It’s true that great things come in small packages. Lately, I’ve been fascinated by the intricate teeny art by Damien Webb. Webb makes just about anything you can think of on the small spectrum, from teeny tiny replica’s to made up characters. I started to notice his work and process by following him on Instagram and then Facebook, I was immediately blown away at the life-like quality of his work.
I recently asked if he would be available to chat with me via email about his work. Webb is based in Canada and has a following for his work.
What inspires you to create these small replicas and art pieces?
Inspiration comes from anywhere. Sometimes an idea will just pop into my my head, other times someone will ask for something made. That’s my favorite way because sometimes I unknowingly put limitations on myself regarding what I can and can’t do, so having that outside influence really helps to push my boundaries and try to make things I never have before.
Why did you decide to work in such a small scale?
Scale is never a thing I think about really. I like pushing myself to see just how small I can get while still having as much detail as possible. That being said, I’ve also made normal sized things as well as jumbo sized things in the past. Tiny things have just always made me happy ever since I was a little boy, which I guess is why most of what I do is in miniature.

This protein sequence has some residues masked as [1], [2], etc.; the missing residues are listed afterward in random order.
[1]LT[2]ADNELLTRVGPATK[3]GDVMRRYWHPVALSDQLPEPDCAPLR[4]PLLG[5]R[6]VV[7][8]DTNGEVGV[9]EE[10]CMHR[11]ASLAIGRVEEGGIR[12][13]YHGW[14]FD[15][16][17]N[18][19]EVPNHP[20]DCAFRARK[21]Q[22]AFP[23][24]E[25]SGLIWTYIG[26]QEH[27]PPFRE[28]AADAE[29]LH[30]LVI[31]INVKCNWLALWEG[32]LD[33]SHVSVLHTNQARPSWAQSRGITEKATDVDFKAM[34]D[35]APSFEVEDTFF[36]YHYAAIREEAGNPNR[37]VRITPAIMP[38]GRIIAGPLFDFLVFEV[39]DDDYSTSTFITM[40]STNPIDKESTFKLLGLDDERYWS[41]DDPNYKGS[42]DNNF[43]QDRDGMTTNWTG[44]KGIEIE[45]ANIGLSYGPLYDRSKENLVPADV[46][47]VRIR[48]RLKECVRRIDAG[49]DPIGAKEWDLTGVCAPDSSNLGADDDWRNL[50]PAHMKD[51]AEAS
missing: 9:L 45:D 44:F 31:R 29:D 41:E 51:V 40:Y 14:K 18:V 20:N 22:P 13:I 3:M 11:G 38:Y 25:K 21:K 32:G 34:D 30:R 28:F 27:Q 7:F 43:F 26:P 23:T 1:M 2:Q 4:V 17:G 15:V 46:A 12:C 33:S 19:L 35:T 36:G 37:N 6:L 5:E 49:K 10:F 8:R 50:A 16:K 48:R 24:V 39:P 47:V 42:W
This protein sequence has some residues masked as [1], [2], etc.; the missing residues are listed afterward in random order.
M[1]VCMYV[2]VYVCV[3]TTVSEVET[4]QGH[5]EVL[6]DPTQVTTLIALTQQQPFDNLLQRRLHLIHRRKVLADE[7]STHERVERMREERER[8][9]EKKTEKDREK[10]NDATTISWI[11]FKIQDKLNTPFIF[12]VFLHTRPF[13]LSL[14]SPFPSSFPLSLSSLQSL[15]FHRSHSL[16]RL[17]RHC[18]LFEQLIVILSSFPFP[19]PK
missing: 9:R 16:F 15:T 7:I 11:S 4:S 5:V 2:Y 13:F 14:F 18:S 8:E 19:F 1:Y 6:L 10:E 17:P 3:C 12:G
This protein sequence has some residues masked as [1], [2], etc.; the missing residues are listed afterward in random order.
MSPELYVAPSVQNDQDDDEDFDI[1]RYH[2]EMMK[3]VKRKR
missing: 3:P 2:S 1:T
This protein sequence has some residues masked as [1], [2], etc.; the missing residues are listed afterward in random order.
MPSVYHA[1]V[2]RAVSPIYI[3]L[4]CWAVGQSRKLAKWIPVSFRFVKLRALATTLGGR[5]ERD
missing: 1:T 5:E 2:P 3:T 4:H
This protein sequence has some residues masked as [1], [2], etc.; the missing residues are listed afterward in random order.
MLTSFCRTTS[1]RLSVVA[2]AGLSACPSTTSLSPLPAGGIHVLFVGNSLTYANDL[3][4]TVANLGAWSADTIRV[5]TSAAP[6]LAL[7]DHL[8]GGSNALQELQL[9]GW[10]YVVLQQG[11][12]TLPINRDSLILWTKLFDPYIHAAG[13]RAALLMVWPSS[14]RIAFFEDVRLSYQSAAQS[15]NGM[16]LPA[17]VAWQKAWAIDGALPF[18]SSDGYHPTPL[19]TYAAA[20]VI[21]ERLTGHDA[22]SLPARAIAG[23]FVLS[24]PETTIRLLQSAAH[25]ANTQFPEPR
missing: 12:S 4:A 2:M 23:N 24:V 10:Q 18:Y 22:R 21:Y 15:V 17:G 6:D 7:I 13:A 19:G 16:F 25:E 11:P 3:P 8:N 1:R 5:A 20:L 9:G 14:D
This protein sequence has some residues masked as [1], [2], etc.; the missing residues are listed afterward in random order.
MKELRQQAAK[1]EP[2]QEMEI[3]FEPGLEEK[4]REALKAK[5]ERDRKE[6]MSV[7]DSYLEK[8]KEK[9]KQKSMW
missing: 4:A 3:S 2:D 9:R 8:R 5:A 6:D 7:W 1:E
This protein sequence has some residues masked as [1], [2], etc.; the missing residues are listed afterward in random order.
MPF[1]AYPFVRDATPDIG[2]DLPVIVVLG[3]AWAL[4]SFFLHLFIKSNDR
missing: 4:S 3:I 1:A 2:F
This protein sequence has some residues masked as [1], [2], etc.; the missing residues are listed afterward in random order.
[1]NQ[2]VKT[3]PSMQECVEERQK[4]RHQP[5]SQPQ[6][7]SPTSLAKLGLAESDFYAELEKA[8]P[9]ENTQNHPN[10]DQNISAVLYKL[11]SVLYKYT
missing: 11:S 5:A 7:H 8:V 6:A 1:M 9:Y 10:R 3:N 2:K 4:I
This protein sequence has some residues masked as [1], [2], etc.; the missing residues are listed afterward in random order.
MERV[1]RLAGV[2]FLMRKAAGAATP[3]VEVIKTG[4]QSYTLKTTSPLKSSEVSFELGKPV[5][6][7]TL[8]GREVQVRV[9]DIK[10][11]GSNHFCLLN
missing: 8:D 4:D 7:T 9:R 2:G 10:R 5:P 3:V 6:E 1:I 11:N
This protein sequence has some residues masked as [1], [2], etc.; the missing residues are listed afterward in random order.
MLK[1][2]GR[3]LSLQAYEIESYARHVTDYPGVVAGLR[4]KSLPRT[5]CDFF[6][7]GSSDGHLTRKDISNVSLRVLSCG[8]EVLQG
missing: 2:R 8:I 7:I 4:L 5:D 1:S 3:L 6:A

Have you always been into making replicas? Do you work in any other medium?
Surprisingly, no, I wasn’t always interested in it. Mostly because I didn’t know it was a thing. I would see the Rudolph specials or a Wallace and Gromit film on tv and would be infatuated by it, but I never thought about how it was done or that there were people actually making all the things by hand.
When I was in high school and in the process of figuring out what I wanted to do when I grew up, I thought I was going to be an architect. In the drafting class I took, there was a small part that was all about making scale architectural models with foam core and matte board. It was then that I started to really figure out that it wasn’t the design or drafting I liked, but the model making. And it never stopped there, after high school I then went on to get a degree in theater production.
It was there I learned about making things in all forms and scales. Sewing, mold-making, scenic painting, set construction, lighting design… but I still was drawn to the model-making. It was never taught as part of the course per se, but I still managed to figure out where I could fit it in for any project I had to do. I guess it was just a part of who I was and it wasn’t until just a few years ago I really started to try and do more with it and nurture my work methods.
Long story short, I grew up not knowing what I wanted to do, so I did everything. In addition to the things I learned in University, I’ve also dabbled in vehicle mechanics, locksmithing, bicycle repair, 2D and 3D drafting and design, acting, welding… I even sold high end menswear and tuxedos and played side snare in a pipe and drum band. I’ve never been scared to try something out of my comfort zone, and I don’t think that will ever change.
It’s really great to hear that you’ve never held back from learning and making!
What has been your favorite build and why?
My favorite so far has to be my “Cooker” mini figure that I made a year or so ago. He’s from Wallace and Gromit’s “A Grand Day Out” and is of my most beloved characters in animation design. He’s simple, but is still very expressive… like, he’s a coin operated oven with arms for goodness sakes… how much better can you get?!